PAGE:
Screen Shot 2014-10-22 at 9.11.23 AM Transactive Energy (TE) is a business and regulatory model for electricity that is based on four simple ideas:

1) There are two products: energy and transport.

2) Forward transactions are used to coordinate customer and producer investments and to manage risk.

3) Spot transactions are used to coordinate customer and producer operating decisions.

4) All parties act autonomously.

These simple principles operate the full range of the electric energy ecosystem. The principles apply from the household level to the entire North American grid. They are scaleable.

The Transactive Energy Platform is the heart of the TE system. We don’t have these platforms in retail markets today. The TE Platform is where all parties come together to buy and sell forward and spot transactions.

Today we have some platforms associated with Independent System Operators (ISO’s) and Regional Transmission Operators (RTO’s.) Ultimately there will be many TE Platforms spread throughout the energy ecosystem. Physically they will probably be on servers in the Cloud.

When I say the TE business model is “scaleable” I mean that the system can be easily enlarged to accommodate growth. We could start with a TE Platform at the neighborhood level and grow it to the North American grid level without changing the four rules listed above.

Screen Shot 2014-10-21 at 4.41.35 PMThe heart of our energy ecosystem is the individual household. We are evolving toward the system shown in the figure on the left. The home has solar panels so it can produce energy for internal use and for export. It has some form of storage: a battery (in the house or in the vehicle) or thermal storage (an electric water heater.) It has smart appliances and an Energy Management System (EMS.)

The EMS will access wholesale energy prices and marginal transport costs through the TE Interface. The Interface will connect with one or more TE Platforms.  The EMS  will be capable of operating all the devices in the home in a way that meets customer desires in the most economic way. Forward transactions will be used to make investment decisions and spot transactions will be used to make device operating decisions. It is efficient and transparent.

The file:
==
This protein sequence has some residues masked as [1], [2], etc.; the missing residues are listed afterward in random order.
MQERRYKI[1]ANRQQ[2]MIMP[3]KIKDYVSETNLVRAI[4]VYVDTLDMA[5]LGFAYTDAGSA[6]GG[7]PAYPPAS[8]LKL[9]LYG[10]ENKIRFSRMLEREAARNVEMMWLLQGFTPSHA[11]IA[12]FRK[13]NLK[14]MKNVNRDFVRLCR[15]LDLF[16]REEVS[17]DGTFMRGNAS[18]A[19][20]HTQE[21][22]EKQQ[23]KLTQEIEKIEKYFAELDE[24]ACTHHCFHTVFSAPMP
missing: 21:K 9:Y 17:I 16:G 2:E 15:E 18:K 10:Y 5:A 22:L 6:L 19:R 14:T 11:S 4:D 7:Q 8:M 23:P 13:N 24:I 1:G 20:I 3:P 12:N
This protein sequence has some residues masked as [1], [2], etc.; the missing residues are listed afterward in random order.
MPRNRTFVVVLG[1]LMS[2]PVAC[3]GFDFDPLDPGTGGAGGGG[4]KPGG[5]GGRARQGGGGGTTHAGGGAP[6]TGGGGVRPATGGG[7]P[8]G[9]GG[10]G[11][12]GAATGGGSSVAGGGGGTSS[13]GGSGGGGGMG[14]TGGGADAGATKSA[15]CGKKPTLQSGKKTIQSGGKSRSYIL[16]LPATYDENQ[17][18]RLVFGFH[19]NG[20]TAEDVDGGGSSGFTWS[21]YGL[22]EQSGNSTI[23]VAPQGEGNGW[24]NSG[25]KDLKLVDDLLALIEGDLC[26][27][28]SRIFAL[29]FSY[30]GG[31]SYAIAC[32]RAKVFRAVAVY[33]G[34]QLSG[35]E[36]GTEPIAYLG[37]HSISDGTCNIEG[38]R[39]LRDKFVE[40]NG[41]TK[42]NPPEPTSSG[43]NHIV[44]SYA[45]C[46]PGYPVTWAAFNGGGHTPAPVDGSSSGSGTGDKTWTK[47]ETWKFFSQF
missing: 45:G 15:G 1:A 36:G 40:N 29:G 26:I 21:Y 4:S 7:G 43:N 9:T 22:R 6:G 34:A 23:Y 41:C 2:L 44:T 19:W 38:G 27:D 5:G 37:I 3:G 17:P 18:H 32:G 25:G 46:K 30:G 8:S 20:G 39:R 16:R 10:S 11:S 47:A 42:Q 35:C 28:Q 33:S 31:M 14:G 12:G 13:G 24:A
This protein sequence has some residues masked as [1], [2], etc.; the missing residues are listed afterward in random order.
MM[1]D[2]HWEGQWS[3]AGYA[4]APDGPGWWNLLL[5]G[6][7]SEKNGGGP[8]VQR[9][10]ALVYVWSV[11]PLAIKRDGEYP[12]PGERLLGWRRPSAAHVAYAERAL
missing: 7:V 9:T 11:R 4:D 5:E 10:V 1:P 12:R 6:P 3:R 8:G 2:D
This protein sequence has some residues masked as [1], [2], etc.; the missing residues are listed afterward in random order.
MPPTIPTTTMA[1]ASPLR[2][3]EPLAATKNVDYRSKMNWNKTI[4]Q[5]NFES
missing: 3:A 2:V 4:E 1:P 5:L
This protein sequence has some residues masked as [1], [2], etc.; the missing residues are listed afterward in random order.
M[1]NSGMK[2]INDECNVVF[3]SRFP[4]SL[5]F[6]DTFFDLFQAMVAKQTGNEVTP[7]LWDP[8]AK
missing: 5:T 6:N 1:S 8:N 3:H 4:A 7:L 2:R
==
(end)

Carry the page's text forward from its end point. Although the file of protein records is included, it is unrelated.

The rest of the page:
Screen Shot 2014-10-21 at 4.30.35 PMThe next level of aggregation is the microgrid. The microgrid can use the TE business model to optimize within the microgrid and between the microgrid and the grid.

The TE business model continues to work up through the community level, state level, and national level. The same principles that are used to allocate resources and operate devices at the household level apply at the macro level. Investments in transmission can be made based on forward energy and transport transactions. The system can be operated based on spot transactions. All parties act autonomously. (National security, environmental concerns, and safety will have to be considered. However, the fundamental design and operation of the system can be based on the TE model principles.) No command and control or resource optimization logic is necessary to deliver what is in the  social and environmental interest.

Forward transactions also allow risk management across the spectrum. Homeowners can use forward transactions to lock in savings from investments such as solar panels. (See the Solar City website. Solar City offers many forward transaction options for the homeowner.  They take the form of  leases and/or long-term contracts.)  A microgrid can use similar forward transactions to manage the risk associated with large storage units.

There are many examples of forward transactions in current electric power markets. Central station solar and wind producers already use long-term contracts and Power Purchase Agreements (PPA’s) to manage investment risk.

In summary, we do not need to make the distinction between nanogrids, microgrids, or macrogrids in the TE business model. They are a continuum. It simplifies doing business and regulating.

Screenshot 2014-07-05 12.25.26The TE business and regulatory model is described in the book, Transactive Energy: A Sustainable Business and Regulatory Model.

The book is available from iTunes for the iPad. It is available from Amazon for the Kindle.